Making a Robot 'Disappear'

Tim Jin (MSR '21) reflects on his independent project for Northwestern Engineering's Master of Science in Robotics (MSR) program and what he learned from trying to make a robot emulate a chameleon.

Tim Jin (MSR '21) used a TurtleBot3 Burger, a wide-angle camera, and an LED screen the size of the robot for his independent project.

As Tim Jin considered options to pursue for his independent project in Northwestern Engineering's Master of Science in Robotics (MSR) program, his mind turned to a chameleon. The reptile changes the color of its outer appearance to moderate its body temperature and communicate with other chameleons, but its color-changing can also be used for camouflage. Jin (MSR '21) wanted to explore how to make a mobile robot camouflage with its surroundings.

Jin used a TurtleBot3 Burger, a wide-angle camera, and an LED screen the size of the robot for the project.

"The idea is when the robot moves in front of an image, the robot will process the part of the image captured by the camera and display it on the LED screen in front," Jin said. "That way, when someone looks at the LED screen in front, the robot will appear to be invisible."

Students can select the topic for their independent project based on their interests, and the experience is designed to prepare them for their larger final MSR project. Jin thought the opportunity to explore bioinspired robotics would be beneficial for the rest of his time in the program as well as professionally after graduation. 

Once Jin had the idea for the project, he had to figure out how to use the 64x64 RGB LED matrix panel to "hide" the TurtleBot. He used computer vision algorithms to analyze the image captured by the camera and display similar colors on the LED screen, then fused those algorithms with mechatronics to bring the project together. He was impressed by how powerful modern computer vision processing is and determined its potential applications are virtually limitless.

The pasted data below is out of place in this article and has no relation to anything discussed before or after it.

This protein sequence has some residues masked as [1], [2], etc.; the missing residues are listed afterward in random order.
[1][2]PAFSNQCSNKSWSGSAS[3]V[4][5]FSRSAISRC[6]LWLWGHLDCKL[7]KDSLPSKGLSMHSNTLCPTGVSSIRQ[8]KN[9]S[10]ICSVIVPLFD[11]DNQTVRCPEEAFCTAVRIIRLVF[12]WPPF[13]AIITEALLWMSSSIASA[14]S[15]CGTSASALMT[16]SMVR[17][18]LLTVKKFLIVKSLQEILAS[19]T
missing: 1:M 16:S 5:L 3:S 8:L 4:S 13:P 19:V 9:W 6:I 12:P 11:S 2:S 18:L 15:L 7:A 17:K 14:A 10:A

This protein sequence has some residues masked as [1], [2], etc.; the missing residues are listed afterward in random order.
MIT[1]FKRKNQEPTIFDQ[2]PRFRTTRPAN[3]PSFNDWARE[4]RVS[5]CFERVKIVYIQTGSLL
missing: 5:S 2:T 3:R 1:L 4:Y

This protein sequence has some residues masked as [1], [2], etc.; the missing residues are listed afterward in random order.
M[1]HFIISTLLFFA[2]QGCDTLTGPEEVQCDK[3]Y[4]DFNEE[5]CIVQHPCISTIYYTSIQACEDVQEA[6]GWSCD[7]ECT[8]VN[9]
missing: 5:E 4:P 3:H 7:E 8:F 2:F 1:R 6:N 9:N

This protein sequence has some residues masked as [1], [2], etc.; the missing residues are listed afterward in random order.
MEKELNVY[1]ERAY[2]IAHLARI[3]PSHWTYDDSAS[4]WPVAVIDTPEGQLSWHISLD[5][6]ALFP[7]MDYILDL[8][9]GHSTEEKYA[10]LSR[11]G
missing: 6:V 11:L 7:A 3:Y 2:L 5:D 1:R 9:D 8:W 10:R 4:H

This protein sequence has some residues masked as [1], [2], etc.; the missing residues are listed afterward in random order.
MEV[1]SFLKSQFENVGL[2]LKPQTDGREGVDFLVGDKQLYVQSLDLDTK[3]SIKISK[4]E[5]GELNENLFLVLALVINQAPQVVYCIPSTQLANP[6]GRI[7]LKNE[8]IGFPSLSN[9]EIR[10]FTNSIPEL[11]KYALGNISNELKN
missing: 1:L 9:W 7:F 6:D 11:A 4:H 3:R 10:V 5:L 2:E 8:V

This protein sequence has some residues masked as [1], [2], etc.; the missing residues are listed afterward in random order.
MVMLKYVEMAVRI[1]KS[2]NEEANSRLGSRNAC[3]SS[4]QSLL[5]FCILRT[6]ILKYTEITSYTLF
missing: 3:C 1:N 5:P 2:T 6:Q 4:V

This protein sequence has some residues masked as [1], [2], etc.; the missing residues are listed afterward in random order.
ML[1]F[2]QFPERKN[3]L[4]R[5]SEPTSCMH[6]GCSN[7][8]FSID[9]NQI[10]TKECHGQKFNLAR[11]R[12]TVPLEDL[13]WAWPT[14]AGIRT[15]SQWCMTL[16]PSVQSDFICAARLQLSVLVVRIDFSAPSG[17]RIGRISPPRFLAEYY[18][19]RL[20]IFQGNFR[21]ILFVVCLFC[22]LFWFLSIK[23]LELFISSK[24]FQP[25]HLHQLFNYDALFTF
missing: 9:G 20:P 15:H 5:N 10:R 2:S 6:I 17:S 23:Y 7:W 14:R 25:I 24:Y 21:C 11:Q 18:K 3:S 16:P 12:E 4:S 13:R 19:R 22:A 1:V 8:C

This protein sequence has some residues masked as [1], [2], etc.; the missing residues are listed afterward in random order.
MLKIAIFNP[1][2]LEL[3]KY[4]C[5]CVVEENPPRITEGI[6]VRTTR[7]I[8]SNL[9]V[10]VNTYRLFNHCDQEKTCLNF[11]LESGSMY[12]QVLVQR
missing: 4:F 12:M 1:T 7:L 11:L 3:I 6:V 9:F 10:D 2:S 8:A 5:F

To make his project work, Jin relied on lessons learned in MSR about the Robotic Operating System (ROS) to program the TurtleBot3. His time in Introduction to Mechatronics prepared him to design the robot and assemble it, and his past experiences using computer vision for other MSR projects helped him design the algorithms he used for the project.

Though the technical understanding he developed was important, Jin said the ultimate lesson he learned from his independent project came down to project management. When starting a project from scratch with a limited time to complete it, it's critical to be able to plan out the project timeline. That includes establishing weekly goals while also creating enough buffer time for required changes or to plan updates.

Jin is proud he took a concept and turned it into a viable robotic system. He is looking forward to expanding on the project or perhaps using it as inspiration for a more elaborate bioinspired robotic system in the future.

"Part of what is great about this project is that it feels like it's out of a science fiction movie while still synthesizing many different capabilities needed in industrial robotics settings," said Professor Todd Murphey, director of the MSR program. "Projects like this are fun and attract the attention of companies with challenging robotics problems.”

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